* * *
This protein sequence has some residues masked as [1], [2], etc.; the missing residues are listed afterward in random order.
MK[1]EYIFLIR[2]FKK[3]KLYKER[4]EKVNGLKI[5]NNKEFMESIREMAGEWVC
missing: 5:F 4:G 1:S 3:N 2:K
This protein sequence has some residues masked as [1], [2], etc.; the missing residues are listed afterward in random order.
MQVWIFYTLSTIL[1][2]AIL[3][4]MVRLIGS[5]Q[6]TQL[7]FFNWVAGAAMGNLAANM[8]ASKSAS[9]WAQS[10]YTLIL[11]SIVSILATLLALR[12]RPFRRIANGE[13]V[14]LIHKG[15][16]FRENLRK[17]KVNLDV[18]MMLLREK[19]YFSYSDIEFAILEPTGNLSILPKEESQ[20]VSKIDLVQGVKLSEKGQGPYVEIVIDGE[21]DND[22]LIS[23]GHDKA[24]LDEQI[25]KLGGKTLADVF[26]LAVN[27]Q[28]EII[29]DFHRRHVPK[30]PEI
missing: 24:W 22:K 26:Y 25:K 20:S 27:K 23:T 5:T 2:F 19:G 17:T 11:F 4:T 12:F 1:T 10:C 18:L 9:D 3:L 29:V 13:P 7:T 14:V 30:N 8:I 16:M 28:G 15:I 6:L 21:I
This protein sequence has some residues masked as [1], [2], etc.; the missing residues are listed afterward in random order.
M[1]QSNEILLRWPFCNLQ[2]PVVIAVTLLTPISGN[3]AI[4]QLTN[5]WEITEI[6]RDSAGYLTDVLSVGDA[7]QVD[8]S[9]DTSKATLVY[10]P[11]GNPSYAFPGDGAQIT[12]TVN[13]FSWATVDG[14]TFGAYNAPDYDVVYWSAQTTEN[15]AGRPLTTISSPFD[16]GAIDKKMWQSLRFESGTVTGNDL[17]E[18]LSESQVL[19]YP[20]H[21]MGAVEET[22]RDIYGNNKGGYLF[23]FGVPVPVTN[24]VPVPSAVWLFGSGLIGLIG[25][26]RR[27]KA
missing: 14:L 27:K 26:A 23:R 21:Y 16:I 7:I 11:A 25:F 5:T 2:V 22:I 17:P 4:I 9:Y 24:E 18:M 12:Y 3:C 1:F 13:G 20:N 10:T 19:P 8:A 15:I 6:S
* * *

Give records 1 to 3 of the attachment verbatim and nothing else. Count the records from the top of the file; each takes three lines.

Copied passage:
This protein sequence has some residues masked as [1], [2], etc.; the missing residues are listed afterward in random order.
MK[1]EYIFLIR[2]FKK[3]KLYKER[4]EKVNGLKI[5]NNKEFMESIREMAGEWVC
missing: 5:F 4:G 1:S 3:N 2:K
This protein sequence has some residues masked as [1], [2], etc.; the missing residues are listed afterward in random order.
MQVWIFYTLSTIL[1][2]AIL[3][4]MVRLIGS[5]Q[6]TQL[7]FFNWVAGAAMGNLAANM[8]ASKSAS[9]WAQS[10]YTLIL[11]SIVSILATLLALR[12]RPFRRIANGE[13]V[14]LIHKG[15][16]FRENLRK[17]KVNLDV[18]MMLLREK[19]YFSYSDIEFAILEPTGNLSILPKEESQ[20]VSKIDLVQGVKLSEKGQGPYVEIVIDGE[21]DND[22]LIS[23]GHDKA[24]LDEQI[25]KLGGKTLADVF[26]LAVN[27]Q[28]EII[29]DFHRRHVPK[30]PEI
missing: 24:W 22:K 26:Y 25:K 20:S 27:K 23:T 5:T 2:F 19:G 17:T 11:F 4:T 12:F 1:T 10:C 18:L 9:D 3:L 29:V 13:P 7:T 14:V 30:N 8:I 16:M 28:G 15:I 6:L 21:I
This protein sequence has some residues masked as [1], [2], etc.; the missing residues are listed afterward in random order.
M[1]QSNEILLRWPFCNLQ[2]PVVIAVTLLTPISGN[3]AI[4]QLTN[5]WEITEI[6]RDSAGYLTDVLSVGDA[7]QVD[8]S[9]DTSKATLVY[10]P[11]GNPSYAFPGDGAQIT[12]TVN[13]FSWATVDG[14]TFGAYNAPDYDVVYWSAQTTEN[15]AGRPLTTISSPFD[16]GAIDKKMWQSLRFESGTVTGNDL[17]E[18]LSESQVL[19]YP[20]H[21]MGAVEET[22]RDIYGNNKGGYLF[23]FGVPVPVTN[24]VPVPSAVWLFGSGLIGLIG[25][26]RR[27]KA
missing: 14:L 27:K 26:A 23:R 21:Y 16:I 7:I 11:A 25:F 5:T 2:V 22:I 17:P 4:I 9:Y 24:E 18:M 12:Y 3:C 1:F 13:G 20:N 10:T 19:P 8:A 15:I 6:S